Murkomen, Sakaja agree to fast-track stalled BRT project

BRT station

One of the Bus Rapid Transport (BRT) stations under construction along the Thika Superhighway in this picture taken on August 17, 2021.

Photo credit: File Ngila | Nation Media Group

The stalled Bus Rapid Transit (BRT) project to ease traffic congestion in Nairobi County will soon be revived following an agreement between Transport Cabinet Secretary Kipchumba Murkomen and Nairobi Governor Johnson Sakaja.

The two met on Wednesday and discussed ways to end traffic congestion in Nairobi, which remains a major challenge for the county and the country after previous regimes failed to successfully tackle it.

In their meeting, which was the first council meeting of the Nairobi Metropolitan Area Transport Authority (Namata), the CS assured the governor of the government's full support.

The CS said President William Ruto's government would pick up the project from where it was left by the last administration of Uhuru Kenyatta.

The CS for Transport noted that BRT will play a big role in improving Nairobi's transport system.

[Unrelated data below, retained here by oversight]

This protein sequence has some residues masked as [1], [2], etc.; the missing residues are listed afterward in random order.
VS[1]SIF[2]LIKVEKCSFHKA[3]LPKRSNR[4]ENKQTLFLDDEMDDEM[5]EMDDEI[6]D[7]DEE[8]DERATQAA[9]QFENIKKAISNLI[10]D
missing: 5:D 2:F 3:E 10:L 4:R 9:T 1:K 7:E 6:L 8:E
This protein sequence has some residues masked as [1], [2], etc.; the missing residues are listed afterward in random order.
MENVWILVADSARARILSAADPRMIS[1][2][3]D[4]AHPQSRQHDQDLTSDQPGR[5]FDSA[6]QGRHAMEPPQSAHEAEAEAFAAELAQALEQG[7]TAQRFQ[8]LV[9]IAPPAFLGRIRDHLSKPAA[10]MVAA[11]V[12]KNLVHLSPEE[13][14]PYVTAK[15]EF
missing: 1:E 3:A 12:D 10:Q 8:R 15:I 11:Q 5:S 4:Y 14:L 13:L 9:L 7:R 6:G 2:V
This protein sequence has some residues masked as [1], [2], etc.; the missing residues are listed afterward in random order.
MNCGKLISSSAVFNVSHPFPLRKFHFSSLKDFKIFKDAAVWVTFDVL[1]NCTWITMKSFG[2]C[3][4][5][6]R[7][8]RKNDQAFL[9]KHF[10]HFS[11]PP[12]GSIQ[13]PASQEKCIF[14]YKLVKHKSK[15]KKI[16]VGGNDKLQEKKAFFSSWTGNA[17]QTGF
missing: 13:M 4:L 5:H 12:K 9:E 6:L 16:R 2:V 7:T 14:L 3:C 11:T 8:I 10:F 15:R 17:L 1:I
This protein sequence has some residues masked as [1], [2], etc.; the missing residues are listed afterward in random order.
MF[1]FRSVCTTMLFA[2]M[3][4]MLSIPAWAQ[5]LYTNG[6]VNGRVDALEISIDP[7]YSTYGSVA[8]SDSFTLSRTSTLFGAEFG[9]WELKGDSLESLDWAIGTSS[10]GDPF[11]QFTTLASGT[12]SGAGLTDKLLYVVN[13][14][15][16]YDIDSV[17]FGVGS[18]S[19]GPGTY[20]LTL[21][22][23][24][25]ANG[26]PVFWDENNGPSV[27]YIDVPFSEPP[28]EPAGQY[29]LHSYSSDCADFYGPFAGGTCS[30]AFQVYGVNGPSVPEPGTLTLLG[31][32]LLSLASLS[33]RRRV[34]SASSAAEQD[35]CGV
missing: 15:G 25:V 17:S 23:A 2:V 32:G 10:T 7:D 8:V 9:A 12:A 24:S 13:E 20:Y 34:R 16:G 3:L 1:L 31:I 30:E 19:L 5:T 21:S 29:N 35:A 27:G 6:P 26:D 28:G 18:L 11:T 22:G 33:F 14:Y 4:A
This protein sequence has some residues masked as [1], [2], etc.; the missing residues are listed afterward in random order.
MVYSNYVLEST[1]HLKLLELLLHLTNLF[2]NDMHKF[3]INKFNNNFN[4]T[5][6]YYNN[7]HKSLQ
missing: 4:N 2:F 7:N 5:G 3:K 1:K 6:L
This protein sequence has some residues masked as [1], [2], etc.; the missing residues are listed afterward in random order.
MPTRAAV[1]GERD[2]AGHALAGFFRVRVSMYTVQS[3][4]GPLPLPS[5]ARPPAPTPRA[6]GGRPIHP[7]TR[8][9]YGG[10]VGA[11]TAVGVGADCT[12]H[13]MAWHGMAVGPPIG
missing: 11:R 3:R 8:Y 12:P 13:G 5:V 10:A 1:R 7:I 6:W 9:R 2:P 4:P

For his part, Governor Sakaja said that he and the national government were committed to making traffic congestion a thing of the past.

"Efficient, affordable and reliable mobility is key to unlocking the potential of our people," said Mr Sakaja.

Pick-up and drop-off points

The project, which started on a high note along the Thika Highway, has stalled, with sections built as pick-up and drop-off points left to rust, and no public communication as to why such an important project has been stopped.

According to the previous government's original plans, the project was due to start in July last year.

According to the Principal Secretary in the Ministry of Housing and Urban Development, Charles Hinga, the project has been delayed because of building materials, which he says are being manufactured in a factory.

"Most of it is being done in a factory because it's steel fabrication, we don't do it on the road," PS Hinga said last year.

The fate of the project, which was supposed to be the pride of Nairobi alongside the busy Nairobi Expressway, now lies with the current government.

The meeting between Governor Sakaja and the CS for Transport also comes at a time when major roads are prone to flooding during heavy rains.